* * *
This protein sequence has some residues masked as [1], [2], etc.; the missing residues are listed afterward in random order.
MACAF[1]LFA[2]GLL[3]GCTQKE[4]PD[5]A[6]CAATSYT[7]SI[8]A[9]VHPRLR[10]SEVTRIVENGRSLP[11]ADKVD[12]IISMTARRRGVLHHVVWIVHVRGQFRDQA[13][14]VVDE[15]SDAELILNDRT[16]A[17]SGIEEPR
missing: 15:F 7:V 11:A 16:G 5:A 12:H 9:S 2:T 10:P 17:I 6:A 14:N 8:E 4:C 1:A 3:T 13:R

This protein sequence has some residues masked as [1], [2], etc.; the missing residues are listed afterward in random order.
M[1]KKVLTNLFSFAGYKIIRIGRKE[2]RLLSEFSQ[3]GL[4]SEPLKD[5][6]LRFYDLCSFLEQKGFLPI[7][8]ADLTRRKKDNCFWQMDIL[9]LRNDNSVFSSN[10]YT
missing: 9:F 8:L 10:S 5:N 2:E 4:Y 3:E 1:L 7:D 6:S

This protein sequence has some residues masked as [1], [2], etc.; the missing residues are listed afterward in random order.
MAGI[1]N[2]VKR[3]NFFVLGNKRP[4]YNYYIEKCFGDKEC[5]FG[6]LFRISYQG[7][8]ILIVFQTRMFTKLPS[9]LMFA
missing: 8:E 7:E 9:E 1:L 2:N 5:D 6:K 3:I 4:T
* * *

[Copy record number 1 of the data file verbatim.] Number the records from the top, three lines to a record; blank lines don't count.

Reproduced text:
This protein sequence has some residues masked as [1], [2], etc.; the missing residues are listed afterward in random order.
MACAF[1]LFA[2]GLL[3]GCTQKE[4]PD[5]A[6]CAATSYT[7]SI[8]A[9]VHPRLR[10]SEVTRIVENGRSLP[11]ADKVD[12]IISMTARRRGVLHHVVWIVHVRGQFRDQA[13][14]VVDE[15]SDAELILNDRT[16]A[17]SGIEEPR
missing: 15:F 7:V 11:A 16:G 5:A 12:H 9:S 2:T 10:P 17:I 6:A 14:N 8:E 4:C 1:A 3:T 13:R